Neovim and Windows

One of the reasons I started using Vim for serious work was cross-platform support. It felt weird investing time learning editors that were only available for Windows or Mac OS. Recently some strong arguments in support of Neovim have made me use it more regularly in Unix, but I never even considered Windows and just assumed it would work there too.

Well, apparently it doesn't. Regulars at the neovim Google Group have been trying to get it running, but it still has some issues. Rui Abreu Ferreira has a branch called tb-win32-any which has fixes for Windows, and there are gists with build instructions in the main discussion.

It sounds like it only builds on MSVC 2013 update 2, but MSVC 2015 might be needed.

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Refactor Templates with vim-partial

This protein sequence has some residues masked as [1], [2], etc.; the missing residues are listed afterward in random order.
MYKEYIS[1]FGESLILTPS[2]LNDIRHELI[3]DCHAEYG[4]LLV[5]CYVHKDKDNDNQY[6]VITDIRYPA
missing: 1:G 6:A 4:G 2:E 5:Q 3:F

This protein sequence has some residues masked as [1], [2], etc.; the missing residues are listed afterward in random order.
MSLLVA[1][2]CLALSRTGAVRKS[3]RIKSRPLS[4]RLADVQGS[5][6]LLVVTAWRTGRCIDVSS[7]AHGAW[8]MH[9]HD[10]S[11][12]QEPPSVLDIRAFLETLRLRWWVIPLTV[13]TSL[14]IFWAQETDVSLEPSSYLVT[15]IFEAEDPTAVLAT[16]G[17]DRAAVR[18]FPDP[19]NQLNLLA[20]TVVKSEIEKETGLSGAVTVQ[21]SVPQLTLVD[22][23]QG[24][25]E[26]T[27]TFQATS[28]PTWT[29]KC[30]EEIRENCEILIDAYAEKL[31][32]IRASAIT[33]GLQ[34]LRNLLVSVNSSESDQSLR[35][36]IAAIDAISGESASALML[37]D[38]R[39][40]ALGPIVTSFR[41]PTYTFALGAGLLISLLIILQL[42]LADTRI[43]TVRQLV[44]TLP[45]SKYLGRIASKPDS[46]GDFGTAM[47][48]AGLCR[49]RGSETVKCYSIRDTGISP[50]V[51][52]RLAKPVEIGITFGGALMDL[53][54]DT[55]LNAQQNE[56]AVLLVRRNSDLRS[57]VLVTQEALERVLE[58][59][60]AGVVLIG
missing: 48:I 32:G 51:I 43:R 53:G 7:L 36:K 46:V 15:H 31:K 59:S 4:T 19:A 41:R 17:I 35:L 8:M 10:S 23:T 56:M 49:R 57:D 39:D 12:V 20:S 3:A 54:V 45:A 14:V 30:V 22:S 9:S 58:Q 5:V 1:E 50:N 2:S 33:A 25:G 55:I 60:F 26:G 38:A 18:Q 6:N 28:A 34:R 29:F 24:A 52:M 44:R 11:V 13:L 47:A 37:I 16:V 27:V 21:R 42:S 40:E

If you're a web developer one chore you might be familiar with is extracting reusable chunks from big templates into smaller files. The vim-partial (GitHub: jbgutierrez/vim-partial) plugin by Javier Blanco GutiƩrrez automates the process by creating a new file based on a selection and inserting the necessary include line.

Some existing plugins do this, but they're typically tied to a specific language or framework. This project is more generic and configurable -- it understands how to extract things like ejs, stylus, erb, and haml, but you can extend it by setting g:partial_templates. You can also change where the output files are stored with g:partial_templates_roots, and you can even make it show the new file in a split window.